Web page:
What If I’m Confused About My Compensation Requirements During Salary Negotiations?

Be prepared for your discussions with your new employer. Even though most executive salary negotiations, especially those with six-figure jobs and up benefit from or actually need coaching help, it is still important for you to think out your situation and prepare for salary discussions. At least, you need to bring three numbers into a final job interview:

- Ideal

- Satisfactory

- No-Go

These “name” your salary and frame your negotiation. Your employer probably has his/her own three numbers as well. Good negotiations will find the common ground between you. Excellent negotiations on your part will be at the highest possible point of that common ground.

Let’s say you’re a convention coordinator, and in your present job you’re underpaid at $45,000. And let’s say you’d be ecstatic at $70,000 – a number bigger than you think you’d ever get, but it’s not a complete fantasy – it passes the “laugh test.”

At the other end of the spectrum, there’s no point in moving jobs for less than, say, $50,000. We’ve named the Ideal (top) and the No-go (bottom) numbers. This is my Ninth Commandment of Salary Negotiations: Thou Shalt Not Take the Name of Thy Salary in Vain.

Now let’s look at the employer’s point of view. She is pulling her hair out with the complaints she’s getting with her current coordinator. She’s in danger of losing an entire $150,000 account if she doesn’t get someone [like you] who’s good with attention to detail. She knows that the average salary for a coordinator is $40,000 for a plodder, up to $55,000 for a self-starter. The top of her range is $60,000.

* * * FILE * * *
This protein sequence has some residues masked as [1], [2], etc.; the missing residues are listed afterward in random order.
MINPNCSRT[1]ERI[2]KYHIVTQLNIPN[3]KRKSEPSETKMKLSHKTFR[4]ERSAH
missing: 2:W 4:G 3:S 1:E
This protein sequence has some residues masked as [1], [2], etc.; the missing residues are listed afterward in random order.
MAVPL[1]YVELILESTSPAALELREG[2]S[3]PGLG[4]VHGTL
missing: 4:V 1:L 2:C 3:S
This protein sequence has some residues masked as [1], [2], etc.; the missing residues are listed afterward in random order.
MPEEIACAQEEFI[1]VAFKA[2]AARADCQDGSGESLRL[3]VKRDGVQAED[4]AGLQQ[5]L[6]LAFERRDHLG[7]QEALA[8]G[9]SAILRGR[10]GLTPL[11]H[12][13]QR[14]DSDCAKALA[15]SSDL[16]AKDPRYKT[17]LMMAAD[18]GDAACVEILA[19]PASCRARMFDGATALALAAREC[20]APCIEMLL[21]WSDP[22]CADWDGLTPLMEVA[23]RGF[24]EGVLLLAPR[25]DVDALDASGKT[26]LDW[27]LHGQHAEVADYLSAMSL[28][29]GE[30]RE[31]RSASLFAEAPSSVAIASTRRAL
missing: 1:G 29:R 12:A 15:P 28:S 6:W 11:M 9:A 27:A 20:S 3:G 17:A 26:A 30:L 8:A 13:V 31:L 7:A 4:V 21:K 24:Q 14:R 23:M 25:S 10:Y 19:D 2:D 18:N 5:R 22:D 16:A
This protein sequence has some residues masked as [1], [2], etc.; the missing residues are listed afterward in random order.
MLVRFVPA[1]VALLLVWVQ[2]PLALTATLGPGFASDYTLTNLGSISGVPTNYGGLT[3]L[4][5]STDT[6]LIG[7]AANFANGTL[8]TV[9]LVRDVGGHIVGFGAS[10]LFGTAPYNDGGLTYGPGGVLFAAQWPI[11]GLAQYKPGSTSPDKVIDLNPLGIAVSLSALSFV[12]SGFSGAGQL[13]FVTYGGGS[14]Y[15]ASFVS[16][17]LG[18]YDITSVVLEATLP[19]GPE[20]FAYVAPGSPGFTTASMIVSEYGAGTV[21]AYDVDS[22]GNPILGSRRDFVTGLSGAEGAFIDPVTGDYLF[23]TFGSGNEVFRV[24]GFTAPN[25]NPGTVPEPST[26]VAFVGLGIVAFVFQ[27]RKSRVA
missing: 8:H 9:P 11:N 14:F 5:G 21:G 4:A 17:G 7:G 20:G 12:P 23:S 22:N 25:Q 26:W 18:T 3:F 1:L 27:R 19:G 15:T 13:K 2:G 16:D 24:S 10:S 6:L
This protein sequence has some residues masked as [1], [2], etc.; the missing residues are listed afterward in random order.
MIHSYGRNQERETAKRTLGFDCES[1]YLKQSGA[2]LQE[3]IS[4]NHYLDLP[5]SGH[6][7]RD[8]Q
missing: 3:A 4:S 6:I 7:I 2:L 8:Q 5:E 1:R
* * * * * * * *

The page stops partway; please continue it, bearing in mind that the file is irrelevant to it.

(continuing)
Your common ground, then, is $50,000 – $60,000. That’s $50K for your lowest, and $60K for her highest. Neither of you know that common ground when you start negotiating. All you know is your own range.

There’s a whole negotiating dance that takes place to come to some agreement. The part of that dance I want to emphasize in this commandment is your clarity. Before you begin serious money talk, your top, bottom, and mid-ground numbers need to be thought out. If they are fuzzy, your negotiations will be fuzzy. If you’re not clear that $50,000 is as low as you’ll go, you might waffle. In the heat of the interview, experiencing great rapport, imagining friendly coworkers (not the grouches you work with now) you will be tempted to say, “OK. I’ll start there and work up.”

No! Do not take the name of your salary in vain! “I’m sorry, Ms. Employer. I would love to work here. I feel a great connection. I love your accounts, but somehow we have to reach a minimum of $50,000 and preferably $55. Let’s put our heads together and find a way, shall we?”